The Future of St. Mary's County

In conjunction with the proposed Comprehensive Plan for St. Mary's County, the planning commission is holding a series of public hearings to gather community feedback.  The second of three meetings was held Monday, July 13 at Chopticon High School. 

The broad scope of this plan details how the county will be shaped over the next several years.  Derick Berlage, Land Use and Growth Management Director, calls the plan "our vision for our future".  Previously adopted in 2002, the plan is being given what Berlage calls "a fine tuning" to better represent the current needs and concerns of SMC residents.

The county's population has met the 100,000 mark and continues to grow, raising the demand for affordable housing, schools and better roads. The planning commission must also consider the state's "Smart Growth" initiative which intends to curb the urban sprawl and leave more rural lands undeveloped.

Board of Commissioners President, Jack Russell, welcomes the citizen contributions, saying, "Each of us is an important stakeholder who helps shape the landscape of our county." 

Planning Commission Chairman, Stephen T. Reeves, opened the floor to SMC residents who were given roughly three minutes to express their concerns and ask questions about the plan. 

Those comments will become discussion topics as the plan gets hammered out in the coming months. LUGM Senior Planner, Jeff Jackman indicated that those involved in county planning have a busy schedule ahead of them.

Many speakers revealed concerns about investment losses due to new zoning changes, a lack of protection for farm land, and the need for improved access to efficient utility, water and sewer lines.  While most seem to agree that preservation of the county's rural character is critical, some were upset by the limitations the new plan places on them as land and business owners. Residents representing Wildewood, New Market/Mechanicsville, Clements, Bushwood and St. Inigoes drew attention to potentially negative impacts on their areas.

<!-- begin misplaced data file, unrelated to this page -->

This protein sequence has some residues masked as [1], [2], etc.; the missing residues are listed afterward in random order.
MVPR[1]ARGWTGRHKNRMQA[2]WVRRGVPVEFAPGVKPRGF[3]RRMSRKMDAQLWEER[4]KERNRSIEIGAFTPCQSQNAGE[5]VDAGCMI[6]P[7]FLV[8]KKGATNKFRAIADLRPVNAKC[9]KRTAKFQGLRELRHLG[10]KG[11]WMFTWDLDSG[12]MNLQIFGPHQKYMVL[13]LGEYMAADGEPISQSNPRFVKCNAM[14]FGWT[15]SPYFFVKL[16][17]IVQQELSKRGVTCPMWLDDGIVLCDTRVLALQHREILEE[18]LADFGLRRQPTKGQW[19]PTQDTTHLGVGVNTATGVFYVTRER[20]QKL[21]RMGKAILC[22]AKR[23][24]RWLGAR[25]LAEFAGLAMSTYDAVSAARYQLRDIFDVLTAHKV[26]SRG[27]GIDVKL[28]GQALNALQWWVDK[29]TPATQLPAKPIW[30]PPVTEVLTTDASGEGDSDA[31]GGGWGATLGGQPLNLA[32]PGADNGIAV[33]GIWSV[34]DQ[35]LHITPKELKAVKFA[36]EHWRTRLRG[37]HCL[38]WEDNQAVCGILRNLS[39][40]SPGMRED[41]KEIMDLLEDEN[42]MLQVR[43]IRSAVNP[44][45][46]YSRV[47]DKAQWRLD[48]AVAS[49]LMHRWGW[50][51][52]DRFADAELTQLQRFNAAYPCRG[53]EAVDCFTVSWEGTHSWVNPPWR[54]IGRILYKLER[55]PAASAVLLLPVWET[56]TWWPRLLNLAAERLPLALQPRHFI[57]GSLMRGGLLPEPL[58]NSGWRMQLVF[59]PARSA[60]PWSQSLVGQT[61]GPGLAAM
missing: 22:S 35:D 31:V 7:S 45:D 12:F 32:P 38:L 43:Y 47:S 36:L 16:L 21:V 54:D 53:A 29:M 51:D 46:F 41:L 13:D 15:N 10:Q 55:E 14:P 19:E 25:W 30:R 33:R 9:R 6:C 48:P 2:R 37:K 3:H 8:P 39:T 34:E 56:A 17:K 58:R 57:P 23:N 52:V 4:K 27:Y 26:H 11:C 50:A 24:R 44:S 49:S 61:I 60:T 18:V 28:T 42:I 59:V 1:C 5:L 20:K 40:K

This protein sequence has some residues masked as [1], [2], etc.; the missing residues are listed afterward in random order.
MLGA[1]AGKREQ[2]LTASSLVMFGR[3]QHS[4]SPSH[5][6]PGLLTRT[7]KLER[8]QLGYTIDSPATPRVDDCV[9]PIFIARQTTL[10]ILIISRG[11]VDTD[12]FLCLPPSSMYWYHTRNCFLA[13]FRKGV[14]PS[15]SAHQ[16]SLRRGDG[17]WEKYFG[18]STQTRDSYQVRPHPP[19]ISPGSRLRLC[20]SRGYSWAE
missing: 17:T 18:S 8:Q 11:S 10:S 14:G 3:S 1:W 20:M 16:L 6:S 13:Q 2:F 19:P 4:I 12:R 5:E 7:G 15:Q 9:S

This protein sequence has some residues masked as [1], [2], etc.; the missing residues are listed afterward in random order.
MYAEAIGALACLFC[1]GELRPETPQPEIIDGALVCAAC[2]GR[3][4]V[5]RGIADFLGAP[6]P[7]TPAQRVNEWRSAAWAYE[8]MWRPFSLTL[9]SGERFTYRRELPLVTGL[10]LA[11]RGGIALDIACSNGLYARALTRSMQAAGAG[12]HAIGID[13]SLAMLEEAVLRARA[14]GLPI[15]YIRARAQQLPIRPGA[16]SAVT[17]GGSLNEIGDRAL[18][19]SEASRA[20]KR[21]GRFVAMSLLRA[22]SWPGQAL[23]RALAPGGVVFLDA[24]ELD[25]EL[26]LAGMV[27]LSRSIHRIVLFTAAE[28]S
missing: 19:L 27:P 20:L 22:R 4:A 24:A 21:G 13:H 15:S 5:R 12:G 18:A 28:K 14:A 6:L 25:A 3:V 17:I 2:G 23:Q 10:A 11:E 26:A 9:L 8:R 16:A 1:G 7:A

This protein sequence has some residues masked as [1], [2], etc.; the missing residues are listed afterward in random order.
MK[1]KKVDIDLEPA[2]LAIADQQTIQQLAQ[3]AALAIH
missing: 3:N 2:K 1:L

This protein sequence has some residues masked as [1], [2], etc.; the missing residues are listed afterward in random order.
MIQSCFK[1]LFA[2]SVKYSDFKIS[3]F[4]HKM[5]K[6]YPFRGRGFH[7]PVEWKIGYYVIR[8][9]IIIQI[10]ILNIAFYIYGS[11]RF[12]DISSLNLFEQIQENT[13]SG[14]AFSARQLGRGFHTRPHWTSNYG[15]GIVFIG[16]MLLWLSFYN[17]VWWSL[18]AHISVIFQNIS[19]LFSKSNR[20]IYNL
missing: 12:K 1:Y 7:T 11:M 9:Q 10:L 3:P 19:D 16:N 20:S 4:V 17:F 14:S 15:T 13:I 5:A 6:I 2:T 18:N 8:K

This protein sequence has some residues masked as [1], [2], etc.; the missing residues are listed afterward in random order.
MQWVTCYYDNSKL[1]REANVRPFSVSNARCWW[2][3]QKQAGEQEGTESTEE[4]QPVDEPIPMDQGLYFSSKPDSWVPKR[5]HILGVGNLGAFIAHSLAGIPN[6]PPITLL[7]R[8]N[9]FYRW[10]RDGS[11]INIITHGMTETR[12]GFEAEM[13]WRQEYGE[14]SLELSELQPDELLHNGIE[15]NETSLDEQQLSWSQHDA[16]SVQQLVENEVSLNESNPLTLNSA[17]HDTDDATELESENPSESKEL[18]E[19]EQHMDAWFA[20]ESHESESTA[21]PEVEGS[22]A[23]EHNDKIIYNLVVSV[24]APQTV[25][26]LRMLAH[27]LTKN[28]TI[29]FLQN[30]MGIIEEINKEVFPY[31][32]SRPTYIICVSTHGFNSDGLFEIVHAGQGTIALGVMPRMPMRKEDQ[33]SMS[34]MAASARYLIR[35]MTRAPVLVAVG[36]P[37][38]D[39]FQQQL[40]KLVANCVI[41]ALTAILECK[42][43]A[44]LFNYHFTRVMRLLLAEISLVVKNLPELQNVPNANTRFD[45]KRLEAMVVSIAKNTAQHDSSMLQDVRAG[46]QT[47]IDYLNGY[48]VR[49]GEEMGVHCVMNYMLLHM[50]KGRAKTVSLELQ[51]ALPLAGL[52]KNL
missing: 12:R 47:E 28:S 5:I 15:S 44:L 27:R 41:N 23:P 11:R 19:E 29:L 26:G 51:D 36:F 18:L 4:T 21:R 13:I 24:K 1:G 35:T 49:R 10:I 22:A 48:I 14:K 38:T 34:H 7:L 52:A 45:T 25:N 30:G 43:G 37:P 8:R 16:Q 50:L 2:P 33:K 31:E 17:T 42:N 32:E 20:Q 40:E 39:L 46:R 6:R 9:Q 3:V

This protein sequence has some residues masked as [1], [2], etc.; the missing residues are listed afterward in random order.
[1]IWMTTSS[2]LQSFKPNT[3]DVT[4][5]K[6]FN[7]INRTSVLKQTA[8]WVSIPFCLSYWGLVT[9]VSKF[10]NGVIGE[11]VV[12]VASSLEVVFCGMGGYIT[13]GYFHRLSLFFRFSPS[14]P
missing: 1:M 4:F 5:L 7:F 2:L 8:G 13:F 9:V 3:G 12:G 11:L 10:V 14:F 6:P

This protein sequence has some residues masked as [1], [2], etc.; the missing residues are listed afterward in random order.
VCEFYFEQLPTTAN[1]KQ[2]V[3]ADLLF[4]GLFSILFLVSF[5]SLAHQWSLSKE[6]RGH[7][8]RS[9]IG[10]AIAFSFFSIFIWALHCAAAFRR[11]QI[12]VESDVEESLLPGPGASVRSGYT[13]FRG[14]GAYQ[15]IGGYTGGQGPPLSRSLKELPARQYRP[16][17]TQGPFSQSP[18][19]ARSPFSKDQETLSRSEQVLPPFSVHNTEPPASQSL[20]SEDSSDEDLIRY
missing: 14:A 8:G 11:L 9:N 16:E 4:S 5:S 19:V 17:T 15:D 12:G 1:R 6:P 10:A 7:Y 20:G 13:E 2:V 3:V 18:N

Thirteen homeowners from the Myrtle Point Peninsula attended the hearing and asked the commission to remove their area from the Lexington Park Development District.  Citing the proximity to critical water and environmentally sensitive areas, residents argued against the intense development that the proposed zoning would bring.  Debby Shields, who spoke on behalf of and submitted a letter from Myrtle Point homeowners which said, "revising current zoning would show the county’s commitment to proper management of the Critical Area, and to preserving our county’s precious waterways and established neighborhoods".   Other residents discussed the congested roadways between the Thomas Johnson Bridge and the Rt. 4/235 Intersection, saying further residential development would only worsen the situation. 

The biggest developmental push lies in the Lexington Park area where the plan intends to funnel a large portion of residential and commercial projects, creating a more urban character.  With rehabilitation activities already underway and new businesses and neighborhoods popping up rapidly, residents can expect heavy growth in that part of the county.

The planning commission has scheduled a third public hearing for 6:30 p.m. July 27 at the Chesapeake Building in Leonardtown.  To view the full, proposed Comprehensive Plan and to see how individual communities will be affected, check out:

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